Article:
Justify winning the Preakness Stakes (gr. I) - Jim McCue Photography

Justify winning the Preakness Stakes (gr. I) – Jim McCue Photography

Being a profitable horseplayer not only takes proper preparation in the days leading up to a card, but also requires paying attention to detail in the minutes leading up to a race.

One thing that can get overlooked amid time spent on handicapping and ticket structure is checking pools before placing bets. You may like to plan your bets out beforehand, which overall is not a bad idea, but you will not be at your best as a horseplayer until you are maximizing your opinions. A careful look several times before a given race at the Win/Place/Show pools, as well as the exacta and Daily Double probable payouts can result in finding unexpected value and is a must if you want to be successful long term.

An example of this occurred on Saturday when 2018 Kentucky Derby winner Justify battled throughout with Derby runner-up Good Magic before getting the best of last year’s champion two-year-old male late. Good Magic was almost certainly second best last weekend, but as often is the case he did not complete the exacta. Instead, Bravazo and Tenfold ran on late to hit the board while Good Magic finished fourth.

A look at the payouts after the 2018 Preakness may have surprised the majority of folks when they saw that the winner paid the same to Place as he did to Win. Furthermore, he paid only twenty cents less to Show. Much of this can be explained by the fact that clear second choice Good Magic failed to hit the board, but a careful look at the tote board throughout still would have shown that the public had much more confidence in the dual classic winner in the Win pool than in the other two pools. If you had the opinion that Justify was going to run big, but Good Magic had a significant chance of tiring late than you would have been better off putting your money on him to Place and Show.

This is not the first time this phenomenon has occurred in the Preakness with a heavily favored Kentucky Derby winner. In 2014, California Chrome won the “Run for the Roses” for trainer Art Sherman as the 5-to-2-favorite. Two weeks later the son of Lucky Pulpit met a rather modest group in Baltimore and was sent off at odds of 1-to-2. To no one’s surprise the California bred stalked early and shook away late winning by a length and a half in the end.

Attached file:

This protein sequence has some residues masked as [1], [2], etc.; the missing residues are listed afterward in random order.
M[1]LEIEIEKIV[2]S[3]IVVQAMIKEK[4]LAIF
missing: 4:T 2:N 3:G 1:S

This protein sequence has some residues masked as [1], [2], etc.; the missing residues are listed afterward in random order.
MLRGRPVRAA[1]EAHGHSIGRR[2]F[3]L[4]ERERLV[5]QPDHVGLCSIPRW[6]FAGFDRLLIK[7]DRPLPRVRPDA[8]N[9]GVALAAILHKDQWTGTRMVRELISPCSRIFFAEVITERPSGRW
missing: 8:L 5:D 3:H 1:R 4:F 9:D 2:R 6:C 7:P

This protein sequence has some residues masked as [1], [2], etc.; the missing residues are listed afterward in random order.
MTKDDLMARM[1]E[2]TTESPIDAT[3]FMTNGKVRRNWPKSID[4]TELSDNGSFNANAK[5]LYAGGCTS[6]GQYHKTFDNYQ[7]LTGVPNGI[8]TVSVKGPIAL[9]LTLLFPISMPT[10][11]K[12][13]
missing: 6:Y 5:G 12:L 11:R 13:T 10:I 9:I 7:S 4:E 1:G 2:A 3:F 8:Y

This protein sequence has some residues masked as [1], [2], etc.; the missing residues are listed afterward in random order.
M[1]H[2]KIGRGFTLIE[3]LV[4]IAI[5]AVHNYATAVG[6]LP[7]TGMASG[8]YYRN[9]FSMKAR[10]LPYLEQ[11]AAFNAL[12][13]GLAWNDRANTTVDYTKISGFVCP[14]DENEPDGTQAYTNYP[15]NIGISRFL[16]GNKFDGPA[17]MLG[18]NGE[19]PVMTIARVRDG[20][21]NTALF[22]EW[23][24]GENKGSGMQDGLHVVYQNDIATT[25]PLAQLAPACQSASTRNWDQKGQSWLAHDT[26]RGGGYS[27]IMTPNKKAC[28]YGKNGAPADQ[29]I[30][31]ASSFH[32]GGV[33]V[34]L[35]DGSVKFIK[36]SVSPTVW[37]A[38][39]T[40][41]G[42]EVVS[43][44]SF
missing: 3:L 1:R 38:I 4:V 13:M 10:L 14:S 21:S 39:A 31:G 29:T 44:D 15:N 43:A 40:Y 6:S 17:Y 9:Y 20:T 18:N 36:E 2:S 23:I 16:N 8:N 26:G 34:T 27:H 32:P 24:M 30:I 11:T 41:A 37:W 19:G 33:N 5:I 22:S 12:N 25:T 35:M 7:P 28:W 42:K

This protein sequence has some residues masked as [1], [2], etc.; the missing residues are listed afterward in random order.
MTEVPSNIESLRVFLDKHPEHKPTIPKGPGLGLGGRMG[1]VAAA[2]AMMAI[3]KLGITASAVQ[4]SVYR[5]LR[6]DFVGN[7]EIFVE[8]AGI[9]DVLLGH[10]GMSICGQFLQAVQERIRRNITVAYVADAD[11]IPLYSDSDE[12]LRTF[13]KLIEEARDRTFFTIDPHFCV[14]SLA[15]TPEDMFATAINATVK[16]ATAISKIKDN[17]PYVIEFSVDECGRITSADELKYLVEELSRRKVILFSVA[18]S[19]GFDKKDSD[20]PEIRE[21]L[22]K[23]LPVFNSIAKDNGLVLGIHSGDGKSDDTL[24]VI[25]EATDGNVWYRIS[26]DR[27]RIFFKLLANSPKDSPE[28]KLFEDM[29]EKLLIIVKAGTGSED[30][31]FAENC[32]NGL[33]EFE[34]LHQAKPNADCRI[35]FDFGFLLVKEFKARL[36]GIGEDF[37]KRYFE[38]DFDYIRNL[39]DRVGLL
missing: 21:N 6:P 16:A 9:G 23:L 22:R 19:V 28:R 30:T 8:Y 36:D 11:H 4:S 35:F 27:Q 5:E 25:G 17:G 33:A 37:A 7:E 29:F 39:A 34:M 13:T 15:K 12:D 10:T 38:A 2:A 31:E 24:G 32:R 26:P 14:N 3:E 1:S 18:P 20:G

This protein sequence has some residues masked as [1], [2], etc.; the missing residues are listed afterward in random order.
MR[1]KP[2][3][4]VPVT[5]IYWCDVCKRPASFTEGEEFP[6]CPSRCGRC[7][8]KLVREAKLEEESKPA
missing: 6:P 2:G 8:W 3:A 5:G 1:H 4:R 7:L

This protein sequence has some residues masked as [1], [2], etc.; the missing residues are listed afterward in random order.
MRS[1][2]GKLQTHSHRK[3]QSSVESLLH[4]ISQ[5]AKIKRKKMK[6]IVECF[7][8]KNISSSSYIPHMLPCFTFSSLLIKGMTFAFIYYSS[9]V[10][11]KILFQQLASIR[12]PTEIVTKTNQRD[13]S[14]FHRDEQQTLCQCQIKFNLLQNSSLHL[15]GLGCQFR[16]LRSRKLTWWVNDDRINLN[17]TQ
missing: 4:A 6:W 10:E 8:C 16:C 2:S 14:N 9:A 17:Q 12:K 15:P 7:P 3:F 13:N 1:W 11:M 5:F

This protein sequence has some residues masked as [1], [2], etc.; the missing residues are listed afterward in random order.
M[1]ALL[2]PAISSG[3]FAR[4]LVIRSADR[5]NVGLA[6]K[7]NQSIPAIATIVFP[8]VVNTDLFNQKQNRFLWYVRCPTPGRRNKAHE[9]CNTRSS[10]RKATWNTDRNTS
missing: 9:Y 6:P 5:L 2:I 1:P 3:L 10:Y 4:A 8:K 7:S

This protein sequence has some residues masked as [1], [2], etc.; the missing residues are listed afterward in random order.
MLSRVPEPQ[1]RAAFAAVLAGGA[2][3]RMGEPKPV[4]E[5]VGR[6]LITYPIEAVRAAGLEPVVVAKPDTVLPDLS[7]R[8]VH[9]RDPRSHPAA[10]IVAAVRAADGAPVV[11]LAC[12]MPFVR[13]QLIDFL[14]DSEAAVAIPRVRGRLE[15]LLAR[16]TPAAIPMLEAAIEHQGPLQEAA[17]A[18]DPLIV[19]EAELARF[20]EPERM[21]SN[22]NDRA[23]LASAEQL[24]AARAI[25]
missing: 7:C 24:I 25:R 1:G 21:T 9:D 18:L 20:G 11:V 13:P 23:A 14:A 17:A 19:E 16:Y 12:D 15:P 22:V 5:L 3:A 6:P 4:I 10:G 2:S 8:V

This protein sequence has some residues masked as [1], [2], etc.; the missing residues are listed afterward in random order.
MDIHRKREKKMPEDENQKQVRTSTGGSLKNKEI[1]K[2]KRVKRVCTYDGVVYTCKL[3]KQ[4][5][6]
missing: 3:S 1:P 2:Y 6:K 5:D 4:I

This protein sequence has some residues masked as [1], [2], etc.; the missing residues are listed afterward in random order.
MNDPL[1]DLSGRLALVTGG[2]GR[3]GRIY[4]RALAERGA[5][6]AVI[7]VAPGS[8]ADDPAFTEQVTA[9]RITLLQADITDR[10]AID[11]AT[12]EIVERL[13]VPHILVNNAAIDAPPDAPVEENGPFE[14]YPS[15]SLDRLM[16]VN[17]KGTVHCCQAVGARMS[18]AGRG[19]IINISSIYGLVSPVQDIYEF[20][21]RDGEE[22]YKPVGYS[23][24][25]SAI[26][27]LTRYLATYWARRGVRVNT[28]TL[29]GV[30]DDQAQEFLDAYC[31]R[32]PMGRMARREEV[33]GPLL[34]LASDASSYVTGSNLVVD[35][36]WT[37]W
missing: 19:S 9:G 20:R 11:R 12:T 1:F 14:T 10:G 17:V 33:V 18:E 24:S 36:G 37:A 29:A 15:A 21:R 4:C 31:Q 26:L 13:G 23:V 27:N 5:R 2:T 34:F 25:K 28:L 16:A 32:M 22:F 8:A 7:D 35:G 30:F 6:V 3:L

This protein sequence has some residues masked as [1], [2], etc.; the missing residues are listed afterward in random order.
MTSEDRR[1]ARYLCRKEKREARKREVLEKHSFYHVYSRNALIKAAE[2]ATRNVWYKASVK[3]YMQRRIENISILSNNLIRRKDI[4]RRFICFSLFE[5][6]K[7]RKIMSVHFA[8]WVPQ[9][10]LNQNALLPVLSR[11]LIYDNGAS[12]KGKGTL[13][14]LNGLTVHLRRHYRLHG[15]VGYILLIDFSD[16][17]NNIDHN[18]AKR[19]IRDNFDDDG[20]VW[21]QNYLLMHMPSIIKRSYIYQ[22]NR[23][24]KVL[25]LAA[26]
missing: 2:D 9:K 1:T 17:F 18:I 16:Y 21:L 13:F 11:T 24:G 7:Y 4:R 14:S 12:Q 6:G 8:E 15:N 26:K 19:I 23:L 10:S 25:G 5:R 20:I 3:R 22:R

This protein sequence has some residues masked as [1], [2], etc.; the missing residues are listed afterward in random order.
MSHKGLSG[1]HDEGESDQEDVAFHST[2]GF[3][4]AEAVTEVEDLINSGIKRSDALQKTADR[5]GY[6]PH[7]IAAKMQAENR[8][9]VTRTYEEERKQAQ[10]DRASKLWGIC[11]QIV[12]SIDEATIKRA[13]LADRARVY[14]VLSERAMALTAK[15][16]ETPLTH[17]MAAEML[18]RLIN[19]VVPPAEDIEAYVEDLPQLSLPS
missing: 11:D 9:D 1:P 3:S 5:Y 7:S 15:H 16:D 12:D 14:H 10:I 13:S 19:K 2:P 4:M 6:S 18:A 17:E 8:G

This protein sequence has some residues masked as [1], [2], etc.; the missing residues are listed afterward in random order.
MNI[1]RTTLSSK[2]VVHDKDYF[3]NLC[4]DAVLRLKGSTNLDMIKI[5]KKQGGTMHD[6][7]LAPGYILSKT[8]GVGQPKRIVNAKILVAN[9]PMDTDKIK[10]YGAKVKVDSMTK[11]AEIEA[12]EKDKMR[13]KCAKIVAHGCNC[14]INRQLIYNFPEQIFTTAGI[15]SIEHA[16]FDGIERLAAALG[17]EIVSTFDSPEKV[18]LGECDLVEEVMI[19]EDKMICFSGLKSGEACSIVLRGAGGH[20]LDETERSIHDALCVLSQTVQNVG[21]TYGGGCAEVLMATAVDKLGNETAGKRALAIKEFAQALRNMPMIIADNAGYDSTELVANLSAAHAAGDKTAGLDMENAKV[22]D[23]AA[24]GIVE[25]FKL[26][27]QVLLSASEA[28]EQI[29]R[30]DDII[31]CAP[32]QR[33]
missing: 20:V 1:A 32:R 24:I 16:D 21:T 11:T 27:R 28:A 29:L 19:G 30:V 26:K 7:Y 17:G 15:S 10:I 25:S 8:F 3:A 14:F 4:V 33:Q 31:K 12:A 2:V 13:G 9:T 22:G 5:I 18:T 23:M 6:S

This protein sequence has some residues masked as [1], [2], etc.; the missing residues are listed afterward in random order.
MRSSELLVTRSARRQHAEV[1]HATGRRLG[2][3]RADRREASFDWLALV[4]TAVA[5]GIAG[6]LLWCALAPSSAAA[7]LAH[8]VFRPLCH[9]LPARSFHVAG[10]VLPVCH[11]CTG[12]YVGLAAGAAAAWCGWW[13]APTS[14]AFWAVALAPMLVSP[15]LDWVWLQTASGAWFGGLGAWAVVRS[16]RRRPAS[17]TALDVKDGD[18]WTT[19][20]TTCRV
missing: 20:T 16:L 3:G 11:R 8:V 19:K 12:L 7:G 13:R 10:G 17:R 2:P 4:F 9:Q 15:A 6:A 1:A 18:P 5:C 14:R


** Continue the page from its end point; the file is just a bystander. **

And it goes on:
Much like in this year’s Preakness, California Chrome paid the same price to Win as he did to Place even with the second and third wagering choices (Ride On Curlin and Social Inclusion, respectively) completing the trifecta. This is a perfect example of why watching the board is imperative. Sure, Chrome won the Preakness, but imagine if he runs second and those who bet him to Place are rewarded with $3, the same amount win bettors would have received.

With the Belmont Stakes less than three weeks away, there is likely to be a ton of money bet on Justify in all pools, but especially the Win pool. Not only will folks love his chances to get to the wire first, but thousands of racing fans will likely place wagers on him to Win that they will keep as a souvenir instead of cashing. This could make betting him to Place a much better decision than betting him to Win even if you love his chances of finishing first.

A look back at the 2004 Belmont Stakes when Smarty Jones headed to New York with a chance to make history illustrates this point. The son of Elusive Quality was set off the 1-to-5 favorite and appeared to be on his way to become the first Triple Crown winner since Affirmed in 1978, but was run down late by Marylou Whitney’s Birdstone. People that bet Smarty Jones to Win were left with worthless tickets, but those that bet him to Place were rewarded with an incredible $3.30.

Checking the pools and probable payouts available to the horseplayer is not something that should be done just before the biggest events. Doing this each day should be part of your preparation for each race. However, watching the board before Justify looks to make it a perfect 6 for 6 could lead to unexpected value.